Create More Engaging Facebook Content

By Emma Fitzpatrick      

Did you know that almost half of checking account customers between the ages of 18 and 34 discovered new retail banking options on mobile devices? That’s what Accenture found during research commissioned by Facebook. Specifically, those younger consumers said that the Facebook family of apps was the most popular digital destination for them to learn about retail banking products.

Not only is social media a common way for that age group to discover new banking products, but 78 percent agreed that they want to see more content on social media for financial products and services. Specifically, nearly 25 percent want content that makes their lives easier and helps them better understand their finances.

In short, your younger customers are ready to respond to your content on social media—if it’s done right. To relay your message in the best way possible, read on and learn proven tips on how to create high-performing content on Facebook.

What do people want our bank to be talking about on social?

After analyzing more than 777 million Facebook posts, Buffer and BuzzSumo zeroed in on the top 500 most popular posts to share what separated the good from the great content on Facebook.

The most successful Facebook content fell into three buckets: inspirational, funny, or practical. Of those categories, inspirational content generated the most reactions, comments, and shares—which also makes it the content type that leads to the most organic reach. As noted in previous posts, Facebook heavily weights engagement in the company’s News Feed algorithm.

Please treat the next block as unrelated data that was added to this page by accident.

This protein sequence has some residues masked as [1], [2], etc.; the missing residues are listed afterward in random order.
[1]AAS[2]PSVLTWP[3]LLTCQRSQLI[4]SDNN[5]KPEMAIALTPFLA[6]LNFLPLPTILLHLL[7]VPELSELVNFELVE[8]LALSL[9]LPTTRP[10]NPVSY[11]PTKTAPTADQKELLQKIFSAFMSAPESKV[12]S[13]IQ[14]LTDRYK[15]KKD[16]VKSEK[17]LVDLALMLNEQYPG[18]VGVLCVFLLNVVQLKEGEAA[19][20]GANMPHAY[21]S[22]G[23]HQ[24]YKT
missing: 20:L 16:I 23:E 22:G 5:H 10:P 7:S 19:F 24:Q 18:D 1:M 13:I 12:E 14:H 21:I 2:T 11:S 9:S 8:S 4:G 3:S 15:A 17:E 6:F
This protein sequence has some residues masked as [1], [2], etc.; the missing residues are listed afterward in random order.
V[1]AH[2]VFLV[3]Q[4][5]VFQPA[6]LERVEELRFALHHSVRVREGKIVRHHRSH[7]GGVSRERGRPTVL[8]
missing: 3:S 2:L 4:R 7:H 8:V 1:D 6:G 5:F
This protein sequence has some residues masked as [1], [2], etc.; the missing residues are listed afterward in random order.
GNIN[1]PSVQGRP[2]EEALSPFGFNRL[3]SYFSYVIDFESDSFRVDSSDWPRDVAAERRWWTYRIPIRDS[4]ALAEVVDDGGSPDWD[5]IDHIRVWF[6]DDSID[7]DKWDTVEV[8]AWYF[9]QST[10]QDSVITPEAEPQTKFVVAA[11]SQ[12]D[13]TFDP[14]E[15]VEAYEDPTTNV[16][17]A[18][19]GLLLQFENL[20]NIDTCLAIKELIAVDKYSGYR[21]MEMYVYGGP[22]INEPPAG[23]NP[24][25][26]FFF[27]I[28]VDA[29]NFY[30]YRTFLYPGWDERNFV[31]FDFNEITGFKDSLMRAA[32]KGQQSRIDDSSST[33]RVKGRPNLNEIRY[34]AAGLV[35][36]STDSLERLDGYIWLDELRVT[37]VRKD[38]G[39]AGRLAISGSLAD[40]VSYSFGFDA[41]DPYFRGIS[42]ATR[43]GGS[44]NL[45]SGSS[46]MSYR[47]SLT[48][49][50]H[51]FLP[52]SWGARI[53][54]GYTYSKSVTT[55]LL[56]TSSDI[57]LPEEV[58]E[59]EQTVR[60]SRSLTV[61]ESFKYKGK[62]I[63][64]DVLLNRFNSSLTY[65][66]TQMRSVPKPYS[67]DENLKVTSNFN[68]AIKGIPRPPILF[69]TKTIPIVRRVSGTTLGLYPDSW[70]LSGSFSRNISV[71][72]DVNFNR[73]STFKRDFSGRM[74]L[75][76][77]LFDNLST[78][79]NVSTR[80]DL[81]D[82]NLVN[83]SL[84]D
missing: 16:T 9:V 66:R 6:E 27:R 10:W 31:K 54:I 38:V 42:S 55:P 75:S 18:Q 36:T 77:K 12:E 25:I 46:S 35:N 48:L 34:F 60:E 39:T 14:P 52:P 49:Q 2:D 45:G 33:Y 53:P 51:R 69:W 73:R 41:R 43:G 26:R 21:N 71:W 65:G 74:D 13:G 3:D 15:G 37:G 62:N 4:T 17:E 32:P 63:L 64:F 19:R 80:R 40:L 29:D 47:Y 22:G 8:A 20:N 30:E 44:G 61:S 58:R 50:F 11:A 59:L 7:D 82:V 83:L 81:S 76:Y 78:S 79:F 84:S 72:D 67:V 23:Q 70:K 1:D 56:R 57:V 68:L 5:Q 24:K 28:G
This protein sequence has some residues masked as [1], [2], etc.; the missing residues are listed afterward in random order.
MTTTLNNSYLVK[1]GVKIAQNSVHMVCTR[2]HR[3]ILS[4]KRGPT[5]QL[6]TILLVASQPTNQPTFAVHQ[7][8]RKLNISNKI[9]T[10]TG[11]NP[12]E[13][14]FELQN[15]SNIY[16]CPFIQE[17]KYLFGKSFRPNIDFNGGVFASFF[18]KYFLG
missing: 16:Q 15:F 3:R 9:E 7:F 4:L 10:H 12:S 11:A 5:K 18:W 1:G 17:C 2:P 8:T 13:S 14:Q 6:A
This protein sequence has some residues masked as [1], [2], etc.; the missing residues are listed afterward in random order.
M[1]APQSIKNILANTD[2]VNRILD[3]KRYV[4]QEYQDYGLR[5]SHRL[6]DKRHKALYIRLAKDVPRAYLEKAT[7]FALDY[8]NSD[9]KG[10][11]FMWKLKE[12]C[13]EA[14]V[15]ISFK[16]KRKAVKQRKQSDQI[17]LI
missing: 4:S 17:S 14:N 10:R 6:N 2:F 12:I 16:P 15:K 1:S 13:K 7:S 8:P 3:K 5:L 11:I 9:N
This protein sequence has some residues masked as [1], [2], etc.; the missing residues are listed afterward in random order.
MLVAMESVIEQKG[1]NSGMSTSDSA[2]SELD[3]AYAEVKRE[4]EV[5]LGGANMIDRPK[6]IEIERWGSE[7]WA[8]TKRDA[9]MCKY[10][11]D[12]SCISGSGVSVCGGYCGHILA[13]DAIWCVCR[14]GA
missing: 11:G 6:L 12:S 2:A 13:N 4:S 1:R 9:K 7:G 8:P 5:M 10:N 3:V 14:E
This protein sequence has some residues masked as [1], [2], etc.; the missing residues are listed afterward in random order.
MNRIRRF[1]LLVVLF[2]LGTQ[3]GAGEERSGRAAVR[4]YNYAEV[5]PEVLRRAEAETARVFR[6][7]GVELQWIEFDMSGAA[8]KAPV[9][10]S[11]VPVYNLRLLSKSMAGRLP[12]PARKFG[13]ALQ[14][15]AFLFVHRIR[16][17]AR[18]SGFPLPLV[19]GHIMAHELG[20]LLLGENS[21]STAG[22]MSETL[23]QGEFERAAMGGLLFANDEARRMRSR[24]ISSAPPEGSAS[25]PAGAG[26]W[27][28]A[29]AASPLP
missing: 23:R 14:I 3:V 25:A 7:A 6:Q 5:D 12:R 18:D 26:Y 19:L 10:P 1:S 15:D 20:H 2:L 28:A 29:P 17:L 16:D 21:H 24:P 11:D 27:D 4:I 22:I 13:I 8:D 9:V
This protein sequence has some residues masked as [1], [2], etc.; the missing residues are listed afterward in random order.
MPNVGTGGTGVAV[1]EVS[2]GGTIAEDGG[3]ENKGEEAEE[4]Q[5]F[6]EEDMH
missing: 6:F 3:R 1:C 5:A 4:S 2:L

Those content groups also align closely with the most common reactions people give to Facebook posts. Love is the most common reaction, followed by haha, wow, angry, and sad.

What content type (links, images, or videos) currently performs best on Facebook?

In the same Buffer study, more than 81 percent of the top 500 Facebook posts were videos. Only 18 percent of the top posts were images—and links accounted for a scant 0.2 percent of the top 500.

While video represents the most successful content on Facebook, this content type also performs well on average. Video posts get at least 59 percent more engagement than other types of content.

How can I create better videos on Facebook?

If your bank is interested in creating more video for Facebook, you may optimize your efforts by considering these data-driven insights.

After studying more than 9 million video posts from Facebook pages in 25 different categories, social media benchmarking and analytics firm SocialInsider found that the following elements lead to higher engagement.

  • Video frequency – The Facebook pages for most brand categories—health, clothing, food and beverage—post between zero and two videos each week. The average across all categories skews higher overall, though—at 2.5 videos per week—as pages for TV channels, broadcasting networks and other media outlets post more than four videos each week.
  • Video length – Videos between two and five minutes were best for engaging viewers.
  • Video orientation – Videos shot and uploaded vertically have the highest level of engagement, followed by videos shot in landscape, and finally square-formatted videos.
  • Live video – Even though people spend three times more time watching Facebook Live videos than pre-recorded videos, only 11 percent of brands have used the format. For pages with fewer than 10,000 fans, live videos have nearly twice the amount of engagement. However, for pages with more than 100,000 fans, the engagement rate on Facebook Live videos is actually lower than pre-recorded videos.
  • Video description – Videos with a description containing more 300 characters had higher levels of engagement.

Facebook provides a video best practices checklist that incorporates tips and specs for improving video engagement on its platform.

Emma Fitzpatrick is a San Francisco-based freelance writer and marketer, whose specialties include content marketing, social media marketing, and short, snappy writing. Pick her brain at emma.l.fitzpatrick@gmail.com

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